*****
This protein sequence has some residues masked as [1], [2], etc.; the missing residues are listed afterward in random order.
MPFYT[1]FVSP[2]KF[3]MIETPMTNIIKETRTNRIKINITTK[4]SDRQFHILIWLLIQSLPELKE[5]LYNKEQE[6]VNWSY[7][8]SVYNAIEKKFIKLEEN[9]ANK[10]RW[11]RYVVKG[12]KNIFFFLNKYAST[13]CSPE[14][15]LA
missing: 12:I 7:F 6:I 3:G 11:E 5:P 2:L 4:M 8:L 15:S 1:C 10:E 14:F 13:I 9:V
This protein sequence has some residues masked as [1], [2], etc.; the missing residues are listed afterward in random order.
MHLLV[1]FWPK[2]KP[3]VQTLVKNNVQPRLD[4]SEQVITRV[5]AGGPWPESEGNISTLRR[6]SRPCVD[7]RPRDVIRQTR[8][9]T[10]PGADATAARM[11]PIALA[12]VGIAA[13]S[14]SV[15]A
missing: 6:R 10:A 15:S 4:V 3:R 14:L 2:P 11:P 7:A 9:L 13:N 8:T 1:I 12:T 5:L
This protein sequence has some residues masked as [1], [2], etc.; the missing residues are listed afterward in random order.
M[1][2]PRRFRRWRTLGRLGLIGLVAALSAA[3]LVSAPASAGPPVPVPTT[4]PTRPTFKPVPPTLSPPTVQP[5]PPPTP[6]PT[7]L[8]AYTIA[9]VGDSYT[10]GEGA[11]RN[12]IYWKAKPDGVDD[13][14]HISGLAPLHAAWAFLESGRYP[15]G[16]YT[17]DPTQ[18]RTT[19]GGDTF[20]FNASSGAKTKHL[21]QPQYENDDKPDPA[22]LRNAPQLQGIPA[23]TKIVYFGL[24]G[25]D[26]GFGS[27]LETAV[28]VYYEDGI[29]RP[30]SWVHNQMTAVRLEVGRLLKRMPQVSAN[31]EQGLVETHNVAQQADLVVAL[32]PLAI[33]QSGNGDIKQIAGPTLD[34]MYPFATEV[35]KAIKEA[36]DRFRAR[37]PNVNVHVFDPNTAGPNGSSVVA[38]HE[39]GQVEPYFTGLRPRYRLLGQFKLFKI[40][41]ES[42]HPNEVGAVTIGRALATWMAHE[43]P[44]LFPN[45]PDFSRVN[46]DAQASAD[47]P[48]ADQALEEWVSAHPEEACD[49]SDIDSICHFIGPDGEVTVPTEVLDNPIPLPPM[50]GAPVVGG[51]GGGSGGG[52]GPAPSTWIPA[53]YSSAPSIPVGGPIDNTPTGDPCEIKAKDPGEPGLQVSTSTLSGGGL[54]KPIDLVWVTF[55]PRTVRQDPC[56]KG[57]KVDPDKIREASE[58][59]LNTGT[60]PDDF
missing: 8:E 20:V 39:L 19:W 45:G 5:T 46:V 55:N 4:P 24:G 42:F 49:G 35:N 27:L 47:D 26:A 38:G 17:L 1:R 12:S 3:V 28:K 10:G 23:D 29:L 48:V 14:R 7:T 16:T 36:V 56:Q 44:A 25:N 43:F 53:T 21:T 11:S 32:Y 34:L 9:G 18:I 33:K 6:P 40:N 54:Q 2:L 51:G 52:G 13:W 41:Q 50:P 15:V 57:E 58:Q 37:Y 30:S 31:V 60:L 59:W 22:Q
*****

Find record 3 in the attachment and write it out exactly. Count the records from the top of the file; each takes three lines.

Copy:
This protein sequence has some residues masked as [1], [2], etc.; the missing residues are listed afterward in random order.
M[1][2]PRRFRRWRTLGRLGLIGLVAALSAA[3]LVSAPASAGPPVPVPTT[4]PTRPTFKPVPPTLSPPTVQP[5]PPPTP[6]PT[7]L[8]AYTIA[9]VGDSYT[10]GEGA[11]RN[12]IYWKAKPDGVDD[13][14]HISGLAPLHAAWAFLESGRYP[15]G[16]YT[17]DPTQ[18]RTT[19]GGDTF[20]FNASSGAKTKHL[21]QPQYENDDKPDPA[22]LRNAPQLQGIPA[23]TKIVYFGL[24]G[25]D[26]GFGS[27]LETAV[28]VYYEDGI[29]RP[30]SWVHNQMTAVRLEVGRLLKRMPQVSAN[31]EQGLVETHNVAQQADLVVAL[32]PLAI[33]QSGNGDIKQIAGPTLD[34]MYPFATEV[35]KAIKEA[36]DRFRAR[37]PNVNVHVFDPNTAGPNGSSVVA[38]HE[39]GQVEPYFTGLRPRYRLLGQFKLFKI[40][41]ES[42]HPNEVGAVTIGRALATWMAHE[43]P[44]LFPN[45]PDFSRVN[46]DAQASAD[47]P[48]ADQALEEWVSAHPEEACD[49]SDIDSICHFIGPDGEVTVPTEVLDNPIPLPPM[50]GAPVVGG[51]GGGSGGG[52]GPAPSTWIPA[53]YSSAPSIPVGGPIDNTPTGDPCEIKAKDPGEPGLQVSTSTLSGGGL[54]KPIDLVWVTF[55]PRTVRQDPC[56]KG[57]KVDPDKIREASE[58][59]LNTGT[60]PDDF
missing: 8:E 20:V 39:L 19:W 45:G 5:T 46:V 55:N 4:P 24:G 42:F 49:G 35:N 27:L 47:D 26:A 38:G 17:L 1:R 12:S 3:V 28:K 10:G 23:D 29:L 48:V 14:R 7:T 16:T 36:V 56:Q 44:A 25:N 43:F 53:T 21:T 11:S 32:Y 34:L 9:G 18:I 33:K 6:P 40:N 54:Q 2:L 51:G 52:G 13:W 41:Q 50:P 15:V 57:E 58:Q 37:Y 30:S 31:V 60:L 59:W 22:Q